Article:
“Pastor,” I said to the man, “when Jesus walked among us, he refused to ride on a horse.  He preferred to rub elbows with those around him, the sinners and the scum of the earth.  He didn’t give a crap about his position when the religious leaders of his time accused him of being ‘buddy-buddy’ with common people.  However, when He comes back, He’ll be riding on a horse to smash the heads of God’s enemies.”
For the sake of honor, I’m one of those leaders who refuses to ride a horse while fighting along side of his people.  I’d rather be the first to set foot on the field and last to step off than one who sits behind his desk in an air-conditioned mansion of an office telling others how to do things I’ve never done myself.  I’d rather be called a “buddy” by the forsaken than a “winner” by the likes of that pastor.
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When I was in 5thgrade in Iran, we read a story about one of the old kings of our country. The king loved to read. One late night as he was reading, the oil in his lamp ran out. His servant, who was standing behind him, reached over to take the lamp away for refilling when the king stopped him.
“I will do it myself,” said the king to the servant.
Absolutely shocked and dismayed, the servant replied, “But sire, it is beneath his majesty to do such a menial job.” But, he could not argue with his king.
So, the king got up, refilled the lamp and sat down to read. Knowing that his servant was still uncomfortable with what had just transpired, he turned around looking the servant in the eyes said to him, “When the oil ran out I was the king, when I got up and filled the lamp I was the king and when I finally sat down again I was still the king. Doing a servant’s job did NOT take away my kingly position.
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Pastor…leader, do you ever befriend people for no reason at all, or are there always strings attached?  Do you ever go out of your way to rub elbows with those who are not in your class, or is getting off your high horse too uncomfortable for you?  As I look around today, I notice that a true friendship is one of the most desired, and yet most lacking commodities in our society.  Why not be a loser in order to become that desired commodity?  Maybe then you’ll gain the ability and privilege to share the Gospel of Christ with those whom you’ve become “buddies” with.  

The Appearance Of Evil?

A few years ago, when I worked for a Christian missions organization, I got into trouble for carpooling. Well, not so much for carpooling, but carpooling with a female. This is what happened.
Three of us who worked together and lived in the same area decided to start to carpool—two male and one female. It was good for the environment and even better for our pocketbooks. All went well till the day my other male carpool buddy had to run an errand after work and needed to drive his own car. We never thought anything of it; as usual, I picked up my female co-worker and drove to the office.
As we entered the parking lot, another co-worker was just entering the building and saw us pull into my parking spot. Within a few minutes, I was reported to the boss for carpooling with a female, and was called into his office.
I was basically told that carpooling with a female had the appearance of evil, and I shouldn’t do it. Although I should have been flattered that my boss thought so highly of my multitasking abilities—being able to maneuver L.A. freeways while driving and, at the same time, performing whatever else it was that they thought I was doing—I was deeply offended and felt dishonored. In any case, I refused to obey, and continued to carpool with and without the third party.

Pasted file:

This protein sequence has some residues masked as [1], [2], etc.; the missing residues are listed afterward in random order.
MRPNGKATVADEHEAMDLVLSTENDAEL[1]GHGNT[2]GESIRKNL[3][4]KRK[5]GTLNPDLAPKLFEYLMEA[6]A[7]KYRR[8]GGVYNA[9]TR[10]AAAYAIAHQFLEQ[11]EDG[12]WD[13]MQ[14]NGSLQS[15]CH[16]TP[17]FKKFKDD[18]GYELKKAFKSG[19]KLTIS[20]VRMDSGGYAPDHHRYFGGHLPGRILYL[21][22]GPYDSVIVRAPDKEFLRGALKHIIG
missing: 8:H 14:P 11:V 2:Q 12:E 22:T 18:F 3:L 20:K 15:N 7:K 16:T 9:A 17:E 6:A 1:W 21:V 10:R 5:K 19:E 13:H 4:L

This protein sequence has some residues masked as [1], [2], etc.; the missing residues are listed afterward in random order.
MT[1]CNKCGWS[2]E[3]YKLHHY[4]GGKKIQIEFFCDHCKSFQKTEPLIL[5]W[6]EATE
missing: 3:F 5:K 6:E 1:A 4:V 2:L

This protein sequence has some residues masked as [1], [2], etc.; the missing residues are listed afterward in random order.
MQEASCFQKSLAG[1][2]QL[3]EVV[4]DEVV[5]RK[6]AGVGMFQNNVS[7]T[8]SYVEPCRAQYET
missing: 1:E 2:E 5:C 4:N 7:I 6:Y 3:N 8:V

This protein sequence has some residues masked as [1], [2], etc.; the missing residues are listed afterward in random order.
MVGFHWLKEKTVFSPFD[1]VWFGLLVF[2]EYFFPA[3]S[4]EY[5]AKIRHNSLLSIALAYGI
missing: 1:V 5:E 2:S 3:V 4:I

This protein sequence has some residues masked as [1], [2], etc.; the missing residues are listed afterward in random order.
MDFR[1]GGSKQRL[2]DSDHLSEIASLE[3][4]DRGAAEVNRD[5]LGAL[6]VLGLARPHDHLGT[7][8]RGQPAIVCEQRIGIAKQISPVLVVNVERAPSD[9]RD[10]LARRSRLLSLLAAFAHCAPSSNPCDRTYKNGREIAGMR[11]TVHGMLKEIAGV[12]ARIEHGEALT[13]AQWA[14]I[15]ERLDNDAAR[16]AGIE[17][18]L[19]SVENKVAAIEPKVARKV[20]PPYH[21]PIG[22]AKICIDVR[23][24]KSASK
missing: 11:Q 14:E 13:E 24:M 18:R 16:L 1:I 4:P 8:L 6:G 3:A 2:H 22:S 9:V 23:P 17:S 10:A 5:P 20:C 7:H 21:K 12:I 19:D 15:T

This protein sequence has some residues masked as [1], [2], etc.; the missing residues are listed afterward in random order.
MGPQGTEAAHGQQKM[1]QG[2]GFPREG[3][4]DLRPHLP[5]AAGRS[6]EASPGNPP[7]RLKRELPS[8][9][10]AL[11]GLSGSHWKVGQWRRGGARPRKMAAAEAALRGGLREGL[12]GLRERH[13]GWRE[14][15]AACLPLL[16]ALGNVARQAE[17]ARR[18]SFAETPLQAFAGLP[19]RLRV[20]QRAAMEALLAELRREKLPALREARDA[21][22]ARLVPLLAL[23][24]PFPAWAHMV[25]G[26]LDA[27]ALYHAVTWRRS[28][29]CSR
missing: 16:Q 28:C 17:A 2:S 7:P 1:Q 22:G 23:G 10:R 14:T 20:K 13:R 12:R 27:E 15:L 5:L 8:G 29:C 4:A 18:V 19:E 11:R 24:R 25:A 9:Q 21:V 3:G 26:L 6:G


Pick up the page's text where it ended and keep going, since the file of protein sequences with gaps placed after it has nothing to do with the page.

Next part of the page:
What infuriated me even more was what took place a couple of weeks later when I approached my boss on the same subject.
“Don’t worry about it. We just found out that our president has been carpooling with his secretary for the last 20 years. So, you can now continue to carpool with a female in your car,” he said so nonchalantly.
Talk about being frustrated and angry! When I did it, it had the appearance of evil; but when the president did it, not only it was righteous, but also it became a moral and spiritual precedent for the rest of us peons. And all this time I’d thought Jesus was my moral guide. It wasn’t long after that the president, my moral compass, had to resign because of some financial irregularities.
What is this “appearance of evil” that we should avoid? Who decides that?
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I’m flying back to Burbank from Springfield, Ore., and have a two-hour layover in San Francisco. It’s Monday night, and a Monday Night Football game is on. My favorite team is playing against the Steelers—any team that plays against the Steelers is my favorite team. I decide to sit at a bar, order a hamburger and, while eating my dinner, I watch the game.
I notice my phone is dying, so I ask the bartender if I could plug in my charger anywhere. He places a power strip on the bar in front me and tells me to help myself. That’s when a very pretty young lady who was sitting behind me moves over and sits right next to me.
“My computer is dying. Do you mind if I share the power strip with you?” she asks.
I’m very used to this. Almost always female strangers start conversing with me without any hesitations. This has nothing to do with my charming personality, but a gift the Lord has given me. People, especially women, find me trustworthy, a man with no agenda, who cares.
We spend the next half an hour talking. She tells me she’s waiting for her friend to join her, so they can go paint the town together. As I’m talking to this young, beautiful lady, I’m so grateful that I no longer work for that missions organization, which would have frowned upon seeing one of their top men talking to a strange young woman in a bar. OMG, talk about the appearance of evil.
As I get up to leave, I’m impressed to do something.
“Do you like to read?” I ask her.
She says, “I love to read.”
“I’d like to give you a gift. It’s my new book.”
“I love it. Thank you!”
I autograph my book, hand it to her, and say goodbye.
On occasions, I’ve given my book to strangers, but have never heard from any of them until the above young lady. For almost a month I’ve been thinking and praying for June (not her real name) when I get a long email from her. This is how she starts it:
“It was a real pleasure meeting you that day, and after reading
(devouring?) your book I only wish I had spoken with you more! Your
book really resonated with me. It was written in such a way that I
felt a close connection with you; the way you wrote about your
experiences was like a friend sitting next to me telling these
stories. It gives me hope in my struggles as a young woman.”
Even if I were still working for my old employer, I’d have still risked being accused of “giving the appearance of evil” to experience the above interaction. But, thank God, I don’t. I wonder what Jesus would have done?